Cambridge back on track

Cambridge Jockey Club

The construction of the Cambridge Jockey Club’s synthetic track is back on target. Civil works for the track are nearing completion and the club was waiting upon the expertise of Australian-based company Martin Collins to be able to mix and lay the track surface.

The Martin Collins cavalry is now set to arrive with the Cambridge Jockey Club’s application for a travel exemption granted last week. “We are now in the process of just finalising their visas for them to come over,” Cambridge Jockey Club chief executive Mark Fraser-Campin said. “They will have to do their quarantine, but the biggest hurdle was getting an exemption to get them over and we received that last week. “We are hoping that within a month they will be here and out of quarantine. By the end of this week we should have all the visas wrapped up and they should be booked on flights.”

While the COVID-19 lockdown has delayed the project, Fraser-Campin said the arrival of Martin Collins’ personnel should work in perfectly with the conclusion of civil works at the site. “We are lucky enough that the timing isn’t going to be too bad,” he said. “We are just doing a final layer now of the asphalt and we are about halfway through that. “There is still a couple of weeks left of that and then hopefully there is not too much downtime before the guys start mixing.”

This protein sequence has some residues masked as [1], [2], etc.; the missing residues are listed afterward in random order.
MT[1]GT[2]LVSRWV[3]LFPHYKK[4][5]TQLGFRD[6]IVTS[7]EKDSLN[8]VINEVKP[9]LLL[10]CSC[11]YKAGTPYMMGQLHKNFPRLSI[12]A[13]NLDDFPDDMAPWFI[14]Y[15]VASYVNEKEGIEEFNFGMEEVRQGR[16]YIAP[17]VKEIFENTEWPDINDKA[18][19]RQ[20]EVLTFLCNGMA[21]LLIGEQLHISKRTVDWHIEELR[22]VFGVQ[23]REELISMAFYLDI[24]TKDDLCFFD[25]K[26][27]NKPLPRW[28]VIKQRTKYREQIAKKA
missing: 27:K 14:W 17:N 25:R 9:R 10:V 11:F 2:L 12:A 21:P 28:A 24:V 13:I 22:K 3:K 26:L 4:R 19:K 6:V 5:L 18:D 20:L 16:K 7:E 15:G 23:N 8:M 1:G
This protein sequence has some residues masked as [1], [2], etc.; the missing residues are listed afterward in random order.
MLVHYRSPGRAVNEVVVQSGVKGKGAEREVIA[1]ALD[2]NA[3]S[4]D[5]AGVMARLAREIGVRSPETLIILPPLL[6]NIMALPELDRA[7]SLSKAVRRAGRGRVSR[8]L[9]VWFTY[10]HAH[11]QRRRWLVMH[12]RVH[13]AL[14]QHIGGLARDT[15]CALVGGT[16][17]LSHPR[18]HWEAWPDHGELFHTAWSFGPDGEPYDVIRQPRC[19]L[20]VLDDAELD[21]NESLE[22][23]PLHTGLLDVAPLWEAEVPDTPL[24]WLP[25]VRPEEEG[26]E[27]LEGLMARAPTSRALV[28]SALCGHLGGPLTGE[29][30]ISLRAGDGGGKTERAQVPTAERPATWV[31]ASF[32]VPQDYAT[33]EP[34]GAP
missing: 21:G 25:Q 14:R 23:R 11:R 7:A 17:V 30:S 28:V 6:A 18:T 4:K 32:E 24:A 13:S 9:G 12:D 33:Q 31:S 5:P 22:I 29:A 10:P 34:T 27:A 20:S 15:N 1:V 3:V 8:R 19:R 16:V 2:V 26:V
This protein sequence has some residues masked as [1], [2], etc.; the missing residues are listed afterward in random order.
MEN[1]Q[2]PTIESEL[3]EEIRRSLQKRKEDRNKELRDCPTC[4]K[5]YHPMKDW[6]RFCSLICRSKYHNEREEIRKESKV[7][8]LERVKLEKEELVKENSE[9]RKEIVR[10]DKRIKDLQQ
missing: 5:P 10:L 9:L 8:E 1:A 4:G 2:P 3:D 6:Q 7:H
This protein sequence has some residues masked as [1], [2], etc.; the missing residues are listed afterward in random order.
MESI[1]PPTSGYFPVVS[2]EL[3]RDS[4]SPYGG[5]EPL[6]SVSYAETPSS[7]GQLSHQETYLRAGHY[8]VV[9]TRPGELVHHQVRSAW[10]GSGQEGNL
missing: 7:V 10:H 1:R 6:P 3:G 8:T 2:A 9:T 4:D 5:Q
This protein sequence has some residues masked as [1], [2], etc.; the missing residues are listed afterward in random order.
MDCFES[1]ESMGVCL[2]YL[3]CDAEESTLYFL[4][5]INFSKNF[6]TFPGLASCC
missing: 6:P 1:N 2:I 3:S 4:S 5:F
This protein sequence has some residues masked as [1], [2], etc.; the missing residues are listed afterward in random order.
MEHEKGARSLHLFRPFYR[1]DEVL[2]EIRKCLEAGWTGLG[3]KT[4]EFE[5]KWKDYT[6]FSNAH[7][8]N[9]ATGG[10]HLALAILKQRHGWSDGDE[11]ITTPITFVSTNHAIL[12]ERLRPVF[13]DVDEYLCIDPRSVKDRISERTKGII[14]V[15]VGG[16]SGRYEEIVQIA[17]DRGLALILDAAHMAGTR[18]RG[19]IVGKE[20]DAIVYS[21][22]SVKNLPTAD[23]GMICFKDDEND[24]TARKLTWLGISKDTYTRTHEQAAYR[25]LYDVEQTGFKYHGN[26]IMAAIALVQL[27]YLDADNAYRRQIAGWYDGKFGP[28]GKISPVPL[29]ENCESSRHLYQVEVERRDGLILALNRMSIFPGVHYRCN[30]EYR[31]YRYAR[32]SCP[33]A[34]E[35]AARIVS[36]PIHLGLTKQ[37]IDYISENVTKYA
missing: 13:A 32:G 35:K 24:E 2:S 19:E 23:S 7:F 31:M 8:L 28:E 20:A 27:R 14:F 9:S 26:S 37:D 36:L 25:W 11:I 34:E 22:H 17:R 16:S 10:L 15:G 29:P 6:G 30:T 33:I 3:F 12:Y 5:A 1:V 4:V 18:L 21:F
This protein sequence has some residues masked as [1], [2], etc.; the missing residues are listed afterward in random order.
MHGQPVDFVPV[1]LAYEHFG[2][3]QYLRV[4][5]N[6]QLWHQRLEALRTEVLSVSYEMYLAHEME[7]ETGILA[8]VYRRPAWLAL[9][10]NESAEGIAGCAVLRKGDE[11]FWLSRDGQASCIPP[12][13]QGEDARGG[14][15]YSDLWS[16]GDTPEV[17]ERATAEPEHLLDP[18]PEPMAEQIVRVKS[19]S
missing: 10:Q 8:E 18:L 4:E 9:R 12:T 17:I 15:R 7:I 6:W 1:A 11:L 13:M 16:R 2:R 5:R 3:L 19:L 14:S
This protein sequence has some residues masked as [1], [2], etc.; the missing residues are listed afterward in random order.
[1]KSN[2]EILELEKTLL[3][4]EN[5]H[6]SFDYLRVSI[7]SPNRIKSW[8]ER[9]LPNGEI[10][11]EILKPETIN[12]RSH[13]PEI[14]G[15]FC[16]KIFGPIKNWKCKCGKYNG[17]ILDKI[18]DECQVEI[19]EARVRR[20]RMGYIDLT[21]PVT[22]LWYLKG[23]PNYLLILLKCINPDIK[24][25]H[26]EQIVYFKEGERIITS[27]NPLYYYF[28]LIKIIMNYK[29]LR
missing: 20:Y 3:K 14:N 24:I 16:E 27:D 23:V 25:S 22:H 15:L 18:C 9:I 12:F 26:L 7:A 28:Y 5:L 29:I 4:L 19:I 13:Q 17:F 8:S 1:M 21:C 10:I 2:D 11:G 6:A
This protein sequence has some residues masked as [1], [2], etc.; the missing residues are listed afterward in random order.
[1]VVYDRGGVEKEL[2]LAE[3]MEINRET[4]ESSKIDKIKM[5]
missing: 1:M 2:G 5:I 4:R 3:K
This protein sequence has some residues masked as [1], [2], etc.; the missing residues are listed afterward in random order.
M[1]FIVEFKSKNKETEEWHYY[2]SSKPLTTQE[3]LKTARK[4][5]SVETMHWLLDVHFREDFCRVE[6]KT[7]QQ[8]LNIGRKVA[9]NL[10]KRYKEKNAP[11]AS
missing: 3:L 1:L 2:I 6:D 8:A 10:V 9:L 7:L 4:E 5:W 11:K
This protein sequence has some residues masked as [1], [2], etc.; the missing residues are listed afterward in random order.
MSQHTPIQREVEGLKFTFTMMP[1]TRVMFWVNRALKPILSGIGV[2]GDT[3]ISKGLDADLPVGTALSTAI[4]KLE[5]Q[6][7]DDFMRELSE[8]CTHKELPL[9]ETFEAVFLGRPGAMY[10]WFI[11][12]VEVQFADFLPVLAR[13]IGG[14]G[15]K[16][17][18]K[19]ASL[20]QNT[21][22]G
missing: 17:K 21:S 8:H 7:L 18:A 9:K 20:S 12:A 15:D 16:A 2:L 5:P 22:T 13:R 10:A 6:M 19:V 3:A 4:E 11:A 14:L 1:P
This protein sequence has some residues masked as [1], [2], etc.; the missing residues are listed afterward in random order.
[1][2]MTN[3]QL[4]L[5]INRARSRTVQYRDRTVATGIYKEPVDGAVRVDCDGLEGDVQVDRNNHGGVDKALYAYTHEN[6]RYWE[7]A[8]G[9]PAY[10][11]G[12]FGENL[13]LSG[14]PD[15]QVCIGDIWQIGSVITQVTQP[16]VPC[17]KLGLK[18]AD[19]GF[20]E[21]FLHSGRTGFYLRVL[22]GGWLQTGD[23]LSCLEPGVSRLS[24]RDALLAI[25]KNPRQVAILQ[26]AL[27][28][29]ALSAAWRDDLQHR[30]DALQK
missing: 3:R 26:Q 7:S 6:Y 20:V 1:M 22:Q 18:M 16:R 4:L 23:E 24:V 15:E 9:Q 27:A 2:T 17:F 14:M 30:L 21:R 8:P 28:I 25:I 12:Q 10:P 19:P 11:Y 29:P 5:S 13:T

Fraser-Campin said it is a relief to finally attain the travel exemption and Martin Collins is aiming to get the track completed as soon as possible. “They have indicated to us that they are going to work good, strong hours and try to get it done pretty quickly,” he said. “Originally they were talking 200 tonnes per day to mix. They felt they could push that out to 350 tonnes per day, and there is about 8000 tonnes to mix.”

The Cambridge synthetic track is one of three all-weather tracks scheduled to be built around New Zealand, with the other two set to be built in Christchurch and Palmerston North. The tracks will help support racing’s major code in a $1.6 billion industry that sustains 14,398 full-time equivalent jobs across the nation and in excess of 58,100 individuals who participate in the New Zealand racing industry.

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